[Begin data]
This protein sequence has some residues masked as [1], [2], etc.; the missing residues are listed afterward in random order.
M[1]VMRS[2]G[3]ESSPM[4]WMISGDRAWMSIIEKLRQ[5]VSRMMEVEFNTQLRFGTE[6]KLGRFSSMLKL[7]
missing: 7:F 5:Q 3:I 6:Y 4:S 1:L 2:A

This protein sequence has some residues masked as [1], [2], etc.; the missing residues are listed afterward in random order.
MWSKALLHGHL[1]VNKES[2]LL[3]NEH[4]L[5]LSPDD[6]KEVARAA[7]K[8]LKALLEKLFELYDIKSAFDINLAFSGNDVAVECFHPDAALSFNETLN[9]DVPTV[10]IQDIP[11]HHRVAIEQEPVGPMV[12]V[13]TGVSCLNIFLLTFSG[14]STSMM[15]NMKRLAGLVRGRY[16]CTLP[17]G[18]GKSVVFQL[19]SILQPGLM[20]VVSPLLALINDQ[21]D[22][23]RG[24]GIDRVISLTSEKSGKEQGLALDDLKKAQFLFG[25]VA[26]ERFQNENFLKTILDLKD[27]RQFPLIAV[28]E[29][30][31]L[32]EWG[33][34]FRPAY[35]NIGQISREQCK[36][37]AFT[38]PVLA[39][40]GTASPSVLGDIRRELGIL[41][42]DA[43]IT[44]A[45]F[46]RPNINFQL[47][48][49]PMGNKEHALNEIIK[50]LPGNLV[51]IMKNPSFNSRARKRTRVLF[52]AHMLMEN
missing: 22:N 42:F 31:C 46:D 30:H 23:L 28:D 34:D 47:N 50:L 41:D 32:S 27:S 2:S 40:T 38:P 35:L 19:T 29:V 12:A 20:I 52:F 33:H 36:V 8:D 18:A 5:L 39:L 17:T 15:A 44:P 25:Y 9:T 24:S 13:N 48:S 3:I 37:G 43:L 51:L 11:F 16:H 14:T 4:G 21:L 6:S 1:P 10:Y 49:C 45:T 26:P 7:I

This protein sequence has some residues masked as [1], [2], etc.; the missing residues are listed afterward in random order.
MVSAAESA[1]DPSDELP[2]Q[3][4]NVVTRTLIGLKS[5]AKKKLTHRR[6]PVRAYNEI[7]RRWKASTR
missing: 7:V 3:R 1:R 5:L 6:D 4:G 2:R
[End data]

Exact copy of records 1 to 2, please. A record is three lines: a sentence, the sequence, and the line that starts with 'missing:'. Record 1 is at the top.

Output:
This protein sequence has some residues masked as [1], [2], etc.; the missing residues are listed afterward in random order.
M[1]VMRS[2]G[3]ESSPM[4]WMISGDRAWMSIIEKLRQ[5]VSRMMEVEFNTQLRFGTE[6]KLGRFSSMLKL[7]
missing: 7:F 5:Q 3:I 6:Y 4:S 1:L 2:A

This protein sequence has some residues masked as [1], [2], etc.; the missing residues are listed afterward in random order.
MWSKALLHGHL[1]VNKES[2]LL[3]NEH[4]L[5]LSPDD[6]KEVARAA[7]K[8]LKALLEKLFELYDIKSAFDINLAFSGNDVAVECFHPDAALSFNETLN[9]DVPTV[10]IQDIP[11]HHRVAIEQEPVGPMV[12]V[13]TGVSCLNIFLLTFSG[14]STSMM[15]NMKRLAGLVRGRY[16]CTLP[17]G[18]GKSVVFQL[19]SILQPGLM[20]VVSPLLALINDQ[21]D[22][23]RG[24]GIDRVISLTSEKSGKEQGLALDDLKKAQFLFG[25]VA[26]ERFQNENFLKTILDLKD[27]RQFPLIAV[28]E[29][30][31]L[32]EWG[33][34]FRPAY[35]NIGQISREQCK[36][37]AFT[38]PVLA[39][40]GTASPSVLGDIRRELGIL[41][42]DA[43]IT[44]A[45]F[46]RPNINFQL[47][48][49]PMGNKEHALNEIIK[50]LPGNLV[51]IMKNPSFNSRARKRTRVLF[52]AHMLMEN
missing: 22:N 42:F 31:C 46:D 30:H 23:L 28:D 34:D 47:N 50:L 41:D 32:S 27:S 2:S 40:T 38:P 35:L 19:T 29:V 12:A 20:I 52:F 33:H 36:V 8:D 18:A 5:L 39:L 17:T 15:A 44:P 25:Y 9:T 24:S 13:N 48:S 3:I 37:G 43:L 51:L 11:F 16:H 14:T 4:G 21:L 6:S 1:P 10:Y 49:C 45:T 26:P 7:I